I'll see what the LFS has for Mag treatments within a couple days. Got too much going on to go there atm. Any suggestions on brands, etc? I read about using epsom salt and Mag flakes. But i think that was for more drastic uses.



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Old 03/12/2011, 08:01 AM   #24
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just personally, i'd leave the mag alone, but it seems you like to put chemicals in the water. doing the regular water changes, using a decent salt should eliminate the need for any dosing really. your testing ability [and most hobbyists] just aren't that exact to be constantly trying to keep things "perfect." BUT if you really still wanna use something for upping mag, i can't give you any advice at all. chemistry isn't my strong point.


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Old 03/12/2011, 03:15 PM   #25
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Quote:
Originally Posted by BluScrnOdeth View Post
The one thing that bothers me the most is how to get zooxanthellae without killing or severely hurting another clam, so that has yet to be determined on what to do.... Wondering if i might be able to just "scrape" some off provided i can keep the clams shell open without permanently damaging it.

Then IF they start pouring out stuff, i'll shift them to a water container filled with PREMADE, 83 degree water (to help avoid temp shock), NOT tank water. Once the eggs start coming out I will shift it to another bucket. I will do the same for Clam 2.

Since Clams can lay 75% more sperm than eggs, i will dilute it to a 5:1 mixture. Yes i said 5:1. I would rather under fertilize than over fertilize. Then mix (depending on how many are there) then in a 10-20gal tank. Though i do have a spare 55gal i'm not doing anything with....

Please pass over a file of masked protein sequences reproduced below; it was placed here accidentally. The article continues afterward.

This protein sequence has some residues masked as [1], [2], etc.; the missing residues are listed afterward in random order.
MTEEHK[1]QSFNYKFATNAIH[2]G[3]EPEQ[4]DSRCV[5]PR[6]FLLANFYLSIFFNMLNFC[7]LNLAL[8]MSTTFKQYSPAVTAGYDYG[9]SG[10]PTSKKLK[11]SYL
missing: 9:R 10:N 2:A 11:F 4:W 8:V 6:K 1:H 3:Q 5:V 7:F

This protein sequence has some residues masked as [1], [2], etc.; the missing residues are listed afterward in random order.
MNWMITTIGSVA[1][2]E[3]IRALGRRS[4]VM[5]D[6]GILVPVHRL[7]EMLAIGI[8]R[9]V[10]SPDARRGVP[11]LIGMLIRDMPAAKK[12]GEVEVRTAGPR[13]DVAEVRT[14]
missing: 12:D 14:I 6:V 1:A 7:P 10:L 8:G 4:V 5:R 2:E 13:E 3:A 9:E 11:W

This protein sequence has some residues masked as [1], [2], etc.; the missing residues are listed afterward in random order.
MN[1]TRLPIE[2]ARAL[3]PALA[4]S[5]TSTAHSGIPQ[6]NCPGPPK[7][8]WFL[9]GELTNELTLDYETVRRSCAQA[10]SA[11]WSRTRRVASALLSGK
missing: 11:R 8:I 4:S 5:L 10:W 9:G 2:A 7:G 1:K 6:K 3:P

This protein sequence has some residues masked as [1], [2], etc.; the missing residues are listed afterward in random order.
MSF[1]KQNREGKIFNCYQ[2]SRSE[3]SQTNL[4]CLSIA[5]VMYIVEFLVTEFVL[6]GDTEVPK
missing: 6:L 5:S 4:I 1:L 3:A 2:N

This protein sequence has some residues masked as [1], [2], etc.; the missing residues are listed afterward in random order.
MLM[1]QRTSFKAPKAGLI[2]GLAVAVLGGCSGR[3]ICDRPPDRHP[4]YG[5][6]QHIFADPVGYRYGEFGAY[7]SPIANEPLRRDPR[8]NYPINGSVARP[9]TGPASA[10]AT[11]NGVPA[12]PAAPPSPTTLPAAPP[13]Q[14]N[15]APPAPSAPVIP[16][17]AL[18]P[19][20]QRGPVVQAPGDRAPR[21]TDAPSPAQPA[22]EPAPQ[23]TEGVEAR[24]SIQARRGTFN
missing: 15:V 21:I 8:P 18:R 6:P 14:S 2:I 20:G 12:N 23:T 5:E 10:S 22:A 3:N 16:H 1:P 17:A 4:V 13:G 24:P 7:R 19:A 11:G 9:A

Then follow the Clam Guide for the rest of the process. Once they are 14-15 days old, i will be putting them in my refuge tank after a 3hr acclimation period. and wait for them to get acclimated to that. Then maybe after a month, if they are over an inch or two, i'll put them in my DT with the LEDs so they can take advantage of the light. My refuge isnt highly lit up (indirect 4 23w(100w eq) 2700k CFL's for my algae scrubber. And then go on from there. Maybe do this twice a year.
Good luck - this is certainly a lofty project. Having worked on coral and anemone reproduction for the past 5 years, I have a few comments regarding your fertilization and rearing techniques.

You said something about a 5:1 ratio. Ratio of what, exactly? 5 sperms to 1 egg? How are you going to measure that out?

I realize the risks involved with too much sperm concentration (polyspermy), but too dilute and you will not have nearly enough sperm concentration for proper fertilization. Your bucket method might work, but might I suggest that you vary your techniques... It is much easier to dilute sperm concentration than increase it - just add water. Eggs will float, so they can easily be pipetted out or skimmed off the surface. Don't panic, as self fertilization is usually inhibited.


The tricky part will be getting the sperm isolated and concentrated, but the most minimal amount of water you can put the clam in will be key - large petri-style glass dishes work great (we use these for male Fungia corals). You can also try using a baster or pipettes to collect sperm directly from the clam. Then, transfer the sperm to 50mL vials, keeping the most minimal amount possible but leave some of the sperm in your glass dishes. Looking about like a nice glass of lemonade is the best I can describe sperm concentration.